Source: Boston Globe (MA)
Pubdate: Sat, 25 Apr 1998
Author: Laura Meckler, AP


WASHINGTON - The country's surgeon general said yesterday that he is
disappointed by the Clinton administration's decision to bar federal
funding for AIDS-fighting programs that give clean needles to drug users.
The administration said this week that sci ence shows that such programs
prevent the spread of HIV without increasing drug use. However, the White
House decided against lifting the ban on federal money for needle exchange
programs, and agreed with those who say that buying needles for addicts
send s the wrong message.  Asked about the decision, Surgeon General David
Satcher said he is ''disappointed'' any time resources are not available
to fund effective programs.  ''We said very clearly that they do not
increase drug use,'' he said. ''It would be great if we could do it
without the political overtones.'' Also yesterday, members of the
Congressional Black Caucus called for the resignation of President
Clinton's drug policy chief, Barry McCaffrey, who had urged Clinton to w
ithhold federal money for the programs.  ''This is a life-and-death
issue,'' said Representative Maxine Waters, a Democrat from California.

''You can save lives with needle exchange distribution as we try to work
at getting rid of drugs in our society.'' McCaffrey said black leaders
should think twice before endorsing needle exchange programs in
neighborhoods where drugs are rampant. 

The programs provide clean needles to drug users in exchange for used
ones. ''If you're a parent already fighting to bring your children up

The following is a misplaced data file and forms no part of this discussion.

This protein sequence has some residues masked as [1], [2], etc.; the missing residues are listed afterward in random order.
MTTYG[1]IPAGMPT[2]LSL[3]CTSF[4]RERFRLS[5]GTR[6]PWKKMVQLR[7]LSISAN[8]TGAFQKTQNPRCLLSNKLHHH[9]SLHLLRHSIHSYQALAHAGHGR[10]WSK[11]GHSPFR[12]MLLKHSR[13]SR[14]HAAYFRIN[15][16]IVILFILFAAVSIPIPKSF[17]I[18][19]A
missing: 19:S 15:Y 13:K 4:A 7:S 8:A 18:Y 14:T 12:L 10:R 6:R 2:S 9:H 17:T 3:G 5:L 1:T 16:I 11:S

right and protect them from drugs, you have to ask: `Do I want one of
these programs on my corner or near my child' s school?''' he said. White
House spokesman Michael McCurry said the president supports McCaffrey and
is confident in the needle exchange decision. At an announcement of the
administration's policy on Monday, Satcher had said that more money for
needle ex change programs would save lives. 

But he had sidestepped a question about whether he was disappointed. 
Satcher, who took office two months ago, has supported needle exchange
programs since he was director of the federal Centers for Disease Control
and Prevention, and was criticized for it by Senate conservatives opposed
to his nomination.  Satcher said it is ''critical'' for local communities
to come together and establish their own needle exchange programs if they
feel comfortable with them. ''They should find the funds,'' he said.  

Studies suggest that half of all people who contract HIV are infected by
needles or by sex with injecting drug users, or are children of infected
addicts.  The CDC reported this week that HIV infections have remained
relatively steady, despite a drop in AIDS cases and deaths because of new
drugs. The CDC also said that minorities are making up a growing
percentage of the infected population.  Satcher argued that the
administration decision to endorse the programs - even without federal
money - is significant, despite protests about the continued funding ban.